"This is one of the most significant books of the past 100 years. It is a thorough, well developed, and well written account of the cradle of contemporary liberty in the Western World [along, perhaps, with Holland]. I have been studying that development for nearly forty years, and still learned a lot from this book. It is one of those ""put it all together"" volumes that should be read by everyone interested in either Scotland or Western liberty."Kelly
This is written in the same vein as Cahill's How the Irish Saved Civilization. I learned about Scottish history but really the entire world. From inventions to famous people, this book explores how Scotland and its citizens contributed to the modern (by what they did in the 1700 and 1800s) . It took me a while to get into the writing style, but this is a worthwhile read. I liked the history in the book (I had taken 4 Brit Lit courses for my undergrad and grad English degree and had learned about the relationship between England and Scotland then, so it was good to revisit some of that).Greenelander
Enlightening. While I agree with the comment that pretty much any nation could be credited with inventing the "modern world" as defined by the writer's biases, this book does present an astonishing parade of Scots(men) who have played a huge and largely underacknowledged role in building the foundations of the world we in the west used to call "modern" before, oh, about 1960 or so. Should probably be required reading in Scottish high schools.Kristi Thielen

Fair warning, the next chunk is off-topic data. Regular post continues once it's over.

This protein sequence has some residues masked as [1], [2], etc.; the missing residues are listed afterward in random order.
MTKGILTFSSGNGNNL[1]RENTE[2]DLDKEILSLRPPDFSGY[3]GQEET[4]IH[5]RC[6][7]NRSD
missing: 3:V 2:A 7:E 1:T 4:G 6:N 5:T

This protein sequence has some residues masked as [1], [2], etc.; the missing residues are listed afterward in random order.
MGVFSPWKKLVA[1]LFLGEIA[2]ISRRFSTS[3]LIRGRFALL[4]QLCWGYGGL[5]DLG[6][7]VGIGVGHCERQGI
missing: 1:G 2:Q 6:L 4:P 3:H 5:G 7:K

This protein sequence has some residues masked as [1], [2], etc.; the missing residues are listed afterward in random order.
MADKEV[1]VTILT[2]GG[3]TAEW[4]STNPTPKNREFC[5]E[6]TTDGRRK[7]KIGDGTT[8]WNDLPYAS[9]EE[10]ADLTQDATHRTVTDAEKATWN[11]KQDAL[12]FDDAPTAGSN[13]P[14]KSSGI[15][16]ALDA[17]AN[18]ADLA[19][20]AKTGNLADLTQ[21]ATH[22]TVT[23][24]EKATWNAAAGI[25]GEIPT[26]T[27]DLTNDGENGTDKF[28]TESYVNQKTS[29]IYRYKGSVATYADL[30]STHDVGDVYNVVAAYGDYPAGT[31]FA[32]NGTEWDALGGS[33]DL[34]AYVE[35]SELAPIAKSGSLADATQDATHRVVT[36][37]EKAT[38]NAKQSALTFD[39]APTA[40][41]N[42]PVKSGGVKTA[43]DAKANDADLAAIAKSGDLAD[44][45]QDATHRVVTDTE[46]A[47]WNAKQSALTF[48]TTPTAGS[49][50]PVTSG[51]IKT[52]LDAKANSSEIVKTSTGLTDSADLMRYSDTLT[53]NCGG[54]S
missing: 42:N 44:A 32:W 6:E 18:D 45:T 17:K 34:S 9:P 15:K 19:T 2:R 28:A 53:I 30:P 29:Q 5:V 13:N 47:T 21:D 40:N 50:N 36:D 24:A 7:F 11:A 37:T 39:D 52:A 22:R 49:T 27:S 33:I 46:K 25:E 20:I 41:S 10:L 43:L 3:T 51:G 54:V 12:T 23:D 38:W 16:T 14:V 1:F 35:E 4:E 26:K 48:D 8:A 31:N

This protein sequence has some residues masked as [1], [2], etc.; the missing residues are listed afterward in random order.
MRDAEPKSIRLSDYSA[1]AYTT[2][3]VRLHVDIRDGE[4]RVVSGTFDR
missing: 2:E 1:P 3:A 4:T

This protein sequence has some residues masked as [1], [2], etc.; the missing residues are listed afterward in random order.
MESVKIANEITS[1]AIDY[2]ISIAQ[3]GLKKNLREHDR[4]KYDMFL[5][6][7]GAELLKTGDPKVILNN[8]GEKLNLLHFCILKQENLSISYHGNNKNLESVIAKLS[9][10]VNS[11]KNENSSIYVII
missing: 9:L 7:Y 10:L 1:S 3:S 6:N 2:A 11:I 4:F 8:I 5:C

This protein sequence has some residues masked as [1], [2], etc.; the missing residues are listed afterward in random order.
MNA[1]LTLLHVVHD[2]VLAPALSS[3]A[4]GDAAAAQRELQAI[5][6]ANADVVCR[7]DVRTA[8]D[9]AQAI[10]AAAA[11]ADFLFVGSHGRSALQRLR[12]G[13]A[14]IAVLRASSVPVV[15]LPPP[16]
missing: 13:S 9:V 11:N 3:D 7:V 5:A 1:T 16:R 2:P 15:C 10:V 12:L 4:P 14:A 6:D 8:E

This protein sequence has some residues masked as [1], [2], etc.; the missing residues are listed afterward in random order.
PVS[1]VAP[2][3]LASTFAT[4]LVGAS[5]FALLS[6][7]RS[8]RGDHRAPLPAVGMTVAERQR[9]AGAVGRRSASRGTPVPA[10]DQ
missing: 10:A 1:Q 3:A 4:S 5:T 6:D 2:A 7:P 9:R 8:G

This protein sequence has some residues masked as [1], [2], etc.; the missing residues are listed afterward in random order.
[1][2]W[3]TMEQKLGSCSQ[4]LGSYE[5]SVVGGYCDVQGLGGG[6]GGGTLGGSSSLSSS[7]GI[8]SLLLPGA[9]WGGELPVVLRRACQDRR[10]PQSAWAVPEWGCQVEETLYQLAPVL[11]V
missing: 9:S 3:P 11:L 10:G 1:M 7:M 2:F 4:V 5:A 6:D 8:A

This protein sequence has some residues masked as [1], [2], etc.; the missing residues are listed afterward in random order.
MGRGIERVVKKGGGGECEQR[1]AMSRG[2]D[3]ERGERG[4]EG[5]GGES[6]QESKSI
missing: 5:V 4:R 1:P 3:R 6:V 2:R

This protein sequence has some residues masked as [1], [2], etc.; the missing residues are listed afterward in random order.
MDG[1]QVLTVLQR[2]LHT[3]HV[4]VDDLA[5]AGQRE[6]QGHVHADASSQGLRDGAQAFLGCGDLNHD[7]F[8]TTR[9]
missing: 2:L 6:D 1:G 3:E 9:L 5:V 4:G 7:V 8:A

Hell, yes, the Scots Invented the Modern World. It's more a question of what they didn't do. From literature (Robert Burns and Sir Walter Scott)to philosophy ( David Hume) banking and finance (Adam Smith) inventions (James Watt) industry (Andrew Carnegie) and science (James Hutton)and everything in between, pick a topic and before you delve deeply in it, you'll find a Scot. Liberal arts types should appreciate that the Glascow concept of higher education stresses the gaining of knowledge across a vast field of study to learn how all disciplines interact with and affect each other. (Alas, the German concept of "vertical" study in specific fields predominately in the U.S. in the 19th century and led to what we have now: people who have master's degrees and can't tell you what the three branches of government are.) Read this book and learn about the Scots!Megan